, , , , ,

A few weeks ago we decided it was time for a lekker curry – hot and spicy – and what better way to serve it than as a traditional KwaZulu Natal bunny chow.

For those not in the know, Bunny chow has nothing to do with rabbits, but is rather a traditional Indian meal that originated in KwaZulu Natal, a province in South Africa. Durban is the main city in KZN, hence Durban bunny.

A bunny chow is essentially a hollowed out loaf of bread (either a whole loaf or a half or quarter), filled with traditional curry and then the removed bread is put back on top. It can be eaten without utensils and is a popular take out meal in KZN.

There are many stories of how the bunny chow came to be and the truth is not clear, but here are some of the theories…

Taken from Wikipedia:

“One story (which also provides an etymology for bunny chow) has it that a restaurant run by people known as Banias (an Indian caste) first created the scooped-out bread and curry dish, in Grey Street, Durban. The food was a means to serve take-aways to excluded people. During the apartheid regime, Indians were not allowed in certain shops and cafes and so the shop owners found a way of serving the people through back windows, etc. This was an easy and effective way to serve the workers. They cut out the centre portion of the bread and filled it with curry and capped the filling with the portion that was cut out.

An alternative story of the bunny chow’s origins (which similarly provides an etymology) is that, as in India, merchants who traditionally sold their wares under the ‘bania’ tree (also known as the banyan, or Ficus bengalensis) were called ‘bania’. The use of this name is known in India going back to antiquity. It is more likely that the name ‘bania chow’ was adopted to describe the staple meal of Indian merchants than taken from a restaurant run by Banias, although the true origins remain somewhat disputed.

Stories of the origin of bunny chow date as far back as the migrant Indian workers arrival in South Africa. One account suggests that Indian migrant workers from India were brought to South Africa to work the sugar cane plantations of Kwazulu-Natal (Port Natal) required a way of carrying their lunches to the field; the hollowed out loaf of bread was a convenient way to transport their vegetarian curries. Meat based fillings came later. The use of a loaf of bread can also be ascribed to the lack of the traditional roti bread, in the absence of which a loaf of bread would be acceptable as an accompaniment to curry.”

Wherever the bunny chow came from I am thankful for its existence, there is nothing quite like a hot, spicy curry served out of bread. The bread soaks up some of the rich, spicy gravy and anybody that knows me can tell you that there’s not much more I love (ok I love a lot of food, but still) than warm bread and something to mop up off my plate with it;-)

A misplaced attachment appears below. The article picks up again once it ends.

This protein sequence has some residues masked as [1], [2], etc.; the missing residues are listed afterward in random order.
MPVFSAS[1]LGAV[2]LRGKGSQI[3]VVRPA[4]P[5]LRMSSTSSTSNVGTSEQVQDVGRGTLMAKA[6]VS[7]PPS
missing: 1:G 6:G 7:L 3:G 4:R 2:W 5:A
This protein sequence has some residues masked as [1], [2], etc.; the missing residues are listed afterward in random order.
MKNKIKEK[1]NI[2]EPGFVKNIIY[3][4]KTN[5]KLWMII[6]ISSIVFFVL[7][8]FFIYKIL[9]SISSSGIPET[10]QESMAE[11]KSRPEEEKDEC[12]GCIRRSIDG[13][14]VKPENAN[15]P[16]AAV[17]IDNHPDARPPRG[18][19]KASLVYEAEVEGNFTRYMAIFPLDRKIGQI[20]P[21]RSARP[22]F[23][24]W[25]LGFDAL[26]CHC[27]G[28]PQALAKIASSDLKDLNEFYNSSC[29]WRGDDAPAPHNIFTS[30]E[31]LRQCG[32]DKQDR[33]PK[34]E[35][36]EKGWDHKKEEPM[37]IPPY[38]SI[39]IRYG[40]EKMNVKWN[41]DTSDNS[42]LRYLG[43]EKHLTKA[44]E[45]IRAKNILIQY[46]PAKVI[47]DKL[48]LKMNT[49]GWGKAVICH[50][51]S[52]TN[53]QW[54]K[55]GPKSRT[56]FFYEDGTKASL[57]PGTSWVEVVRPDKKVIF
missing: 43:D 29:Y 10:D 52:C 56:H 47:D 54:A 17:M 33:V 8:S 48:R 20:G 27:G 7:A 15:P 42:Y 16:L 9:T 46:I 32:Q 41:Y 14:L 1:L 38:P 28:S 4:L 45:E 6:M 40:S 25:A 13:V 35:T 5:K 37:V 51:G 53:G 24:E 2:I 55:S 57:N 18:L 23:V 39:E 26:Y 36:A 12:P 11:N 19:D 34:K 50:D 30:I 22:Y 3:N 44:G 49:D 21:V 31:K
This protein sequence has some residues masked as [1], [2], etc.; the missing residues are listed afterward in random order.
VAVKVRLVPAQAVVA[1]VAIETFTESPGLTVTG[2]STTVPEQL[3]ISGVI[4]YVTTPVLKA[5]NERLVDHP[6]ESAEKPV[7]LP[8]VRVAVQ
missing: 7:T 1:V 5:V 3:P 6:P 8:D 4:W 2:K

Traditionally the bunny is made with standard issue government loaves of bread, but in these days of foodie enthusiasts more and more bakeries are producing specially formed tall, round loaves specially for bunny chows. Restaurants have also jumped on the bandwagon and have taken to serving gourmet bunny chow, no real difference except you may get some sambals on the side.

We were hoping to get a couple of these specially produced, individual bunny chow bread but alas the bakery was all out. Nevertheless we were able to improvise with a large round roll, which we just have to cut in half to serve – not a perfectly traditional bunny but basically the same thing!

We made a lamb curry, which in retrospect needed a lot more chilli, we’ll add some dried chilli flakes next time, but if you prefer a milder curry then follow the recipe below:-) You can also substitute the lamb for meat of your choice or keep it veggie.

Durban lamb curry


Whole spices

  • 1 star anise
  • 1 cinnamon stick
  • 3 whole cardamom pods
  • 1/2 tsp fennel seeds
  • 1/2 tsp cumin seeds
  • 1/2 c oil
  • 1 onion, chopped

Fine spices

  • 3 Tbsp garam masala
  • 1 tsp ground coriander
  • 1 tsp cayenne pepper
  • 2 tsp turmeric


  • 2 medium tomatoes, chopped
  • 1 kg leg of lamb, cubed
  • 4 cloves garlic, chopped
  • 2 tsp ground ginger
  • 6 curry leaves
  • 2 large potatoes, cubed
  • coriander


  1. Fry all ingredients listed under whole spices.
  2. Add fine spices and fry until the spices stick to the bottom of the pot.  (Do not, I repeat, do not, use a kiff pot for this curry – your lovely, expensive non-stick one will be destroyed – go al cheapo!)
  3. Add tomatoes, stir until the spices loosen.
  4. Add meat, ginger, garlic and curry leaves.
  5. Simmer for about 30 min, until meat is tender.
  6. Add a little water and the potatoes.
  7. Simmer until meat is tender and the potato is cooked.

For the bunny chow part…

Scoop out the inside of a loaf of bread, put curry inside, garnish with coriander leaves…eat with your hands and enjoy!

20110930-061841.jpgOur Durban lamb curry and sambals.

20110930-061901.jpgScooped out round loaf to make an edible bowl for the curry.

20110930-061931.jpgBoyfriend dishing curry into the bread.

20110930-061952.jpgComplete bunny chow…it was huge!

20110930-062011.jpgOur portions…still huge!  But super tasty 🙂

PS Sorry for the rather blurry photos…I’ve been using my lovely iPhone to take photos, but I don’t have the steadiest hand 😉